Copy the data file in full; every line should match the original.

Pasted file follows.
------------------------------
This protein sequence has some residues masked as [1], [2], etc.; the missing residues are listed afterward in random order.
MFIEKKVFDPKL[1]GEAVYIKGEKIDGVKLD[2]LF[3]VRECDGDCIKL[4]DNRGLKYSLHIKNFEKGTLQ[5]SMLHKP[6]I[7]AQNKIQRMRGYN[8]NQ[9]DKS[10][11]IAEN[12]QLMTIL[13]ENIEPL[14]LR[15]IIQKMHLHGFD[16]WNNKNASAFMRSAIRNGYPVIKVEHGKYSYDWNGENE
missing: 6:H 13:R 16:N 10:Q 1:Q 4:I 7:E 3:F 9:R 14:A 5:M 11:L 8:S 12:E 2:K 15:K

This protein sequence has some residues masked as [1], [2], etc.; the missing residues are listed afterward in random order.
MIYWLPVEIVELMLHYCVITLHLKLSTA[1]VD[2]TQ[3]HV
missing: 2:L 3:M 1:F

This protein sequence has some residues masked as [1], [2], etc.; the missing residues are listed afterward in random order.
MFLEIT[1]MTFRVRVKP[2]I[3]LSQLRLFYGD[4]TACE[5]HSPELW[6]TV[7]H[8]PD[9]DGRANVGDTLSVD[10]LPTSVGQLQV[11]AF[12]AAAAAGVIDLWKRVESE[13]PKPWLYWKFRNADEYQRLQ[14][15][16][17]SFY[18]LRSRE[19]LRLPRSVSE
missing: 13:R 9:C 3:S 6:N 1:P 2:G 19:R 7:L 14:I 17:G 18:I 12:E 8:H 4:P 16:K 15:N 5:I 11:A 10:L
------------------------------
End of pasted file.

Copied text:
This protein sequence has some residues masked as [1], [2], etc.; the missing residues are listed afterward in random order.
MFIEKKVFDPKL[1]GEAVYIKGEKIDGVKLD[2]LF[3]VRECDGDCIKL[4]DNRGLKYSLHIKNFEKGTLQ[5]SMLHKP[6]I[7]AQNKIQRMRGYN[8]NQ[9]DKS[10][11]IAEN[12]QLMTIL[13]ENIEPL[14]LR[15]IIQKMHLHGFD[16]WNNKNASAFMRSAIRNGYPVIKVEHGKYSYDWNGENE
missing: 6:H 13:R 16:N 10:Q 1:Q 4:I 7:E 3:F 9:R 14:A 5:M 11:L 8:S 12:E 2:K 15:K

This protein sequence has some residues masked as [1], [2], etc.; the missing residues are listed afterward in random order.
MIYWLPVEIVELMLHYCVITLHLKLSTA[1]VD[2]TQ[3]HV
missing: 2:L 3:M 1:F

This protein sequence has some residues masked as [1], [2], etc.; the missing residues are listed afterward in random order.
MFLEIT[1]MTFRVRVKP[2]I[3]LSQLRLFYGD[4]TACE[5]HSPELW[6]TV[7]H[8]PD[9]DGRANVGDTLSVD[10]LPTSVGQLQV[11]AF[12]AAAAAGVIDLWKRVESE[13]PKPWLYWKFRNADEYQRLQ[14][15][16][17]SFY[18]LRSRE[19]LRLPRSVSE
missing: 13:R 9:C 3:S 6:N 1:P 2:G 19:R 7:L 14:I 17:G 18:I 12:E 8:H 4:P 16:K 15:N 5:I 11:A 10:L